9/11 COMMISSION RECOMMENDATIONS….I would rather stick bamboo shoots under my toenails than actually read the entire 9/11 report, but I am curious about what their recommendations are. Since most of the media accounts seem to be focused instead on gathering reaction quotes from various public figures or showing videotape of security checkpoints, that means I have no choice but to go to the document itself. But at least I can confine myself to the summary.

Basically there are two sets of recommendations, organized as “What To Do” and “How To Do It.” Here are the highlights.

What To Do

  • Attack the terrorists where they live: We need “realistic” strategies for dealing with terrorist sanctuaries as well as long-term commitments to Afghanistan and Pakistan. Also, we need to go “beyond oil” and confront our problems with Saudi Arabia.

  • Prevent the growth of terrorism: This is mostly some yammering about setting a good example, offering an agenda of opportunity, etc. etc. Also: we need more focus on WMD nonproliferation and a change in the way we track terrorist financing.

  • Protect against terrorist attacks: This is a laundry list of specific programs like biometric entry/exit programs, non-aviation security, more radio spectrum for public safety communication, and so forth. Also: quit spending money on Wyoming and focus on New York and Washington DC.

How To Do It

“Unity of Effort” is the watchword: we need more centralization of responsibility and more information sharing. In particular:

  • Counterterrorism: A unified National Counterterrorism Center (NCTC) modeled on the joint unified command adopted by the military after the Goldwater-Nichols reforms of the 80s.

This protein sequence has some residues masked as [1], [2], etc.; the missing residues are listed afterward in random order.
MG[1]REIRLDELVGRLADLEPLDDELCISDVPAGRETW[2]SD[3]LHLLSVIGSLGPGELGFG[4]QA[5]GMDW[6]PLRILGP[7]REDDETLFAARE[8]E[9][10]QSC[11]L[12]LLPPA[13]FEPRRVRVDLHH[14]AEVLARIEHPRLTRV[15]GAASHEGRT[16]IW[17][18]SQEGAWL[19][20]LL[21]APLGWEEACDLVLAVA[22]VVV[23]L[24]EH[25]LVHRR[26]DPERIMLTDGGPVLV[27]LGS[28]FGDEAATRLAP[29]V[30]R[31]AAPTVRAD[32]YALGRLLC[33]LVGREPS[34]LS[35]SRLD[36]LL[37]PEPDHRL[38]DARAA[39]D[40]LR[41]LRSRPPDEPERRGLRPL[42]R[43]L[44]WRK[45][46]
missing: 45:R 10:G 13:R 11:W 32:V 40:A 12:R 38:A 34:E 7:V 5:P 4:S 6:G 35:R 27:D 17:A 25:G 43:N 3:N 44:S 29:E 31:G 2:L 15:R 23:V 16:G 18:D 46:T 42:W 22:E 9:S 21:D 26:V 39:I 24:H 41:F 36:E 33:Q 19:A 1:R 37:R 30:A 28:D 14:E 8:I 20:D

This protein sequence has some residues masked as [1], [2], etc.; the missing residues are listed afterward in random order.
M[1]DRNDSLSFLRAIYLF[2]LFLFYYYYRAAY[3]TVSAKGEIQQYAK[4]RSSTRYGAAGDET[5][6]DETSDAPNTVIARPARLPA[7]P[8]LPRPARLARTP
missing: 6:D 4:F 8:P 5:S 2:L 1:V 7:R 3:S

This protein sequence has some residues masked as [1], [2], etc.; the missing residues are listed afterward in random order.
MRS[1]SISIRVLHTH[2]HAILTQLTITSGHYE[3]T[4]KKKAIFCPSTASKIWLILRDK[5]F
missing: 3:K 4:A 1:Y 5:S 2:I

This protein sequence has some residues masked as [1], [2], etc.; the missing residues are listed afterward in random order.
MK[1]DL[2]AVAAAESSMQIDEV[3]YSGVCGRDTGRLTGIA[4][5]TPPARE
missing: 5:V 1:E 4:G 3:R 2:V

• Intelligence: A national intelligence director, working out of the White House with cabinet level authority, but not a member of the cabinet. Reporting to this person would be the head of the NCTC, the CIA director, the undersecretary of defense for intelligence, and the assistant director for intelligence at the FBI.

  • Sharing information: Less stuff should be classified, more stuff should be shared. We also need to reform our back office operations, “turning a mainframe system into a decentralized network,” whatever that means.

  • Congress: Congress needs a joint committee that combines both authorization and appropriation. Overall, congressional oversight of intelligence should be much stronger.

  • Homeland defenses: This is mostly fluff: we should “regularly assess” how good a job we’re doing, blah blah blah. Unlike in foreign intelligence, no major reforms are needed in domestic intelligence, which should stay with the FBI but be rejiggered a little bit.

For now, I’m just going to summarize and leave it at that. Other smarter people will likely analyze this to death in the days to come.

UPDATE: The full report is here (from the New York Times) or here (from the 9/11 Commission website).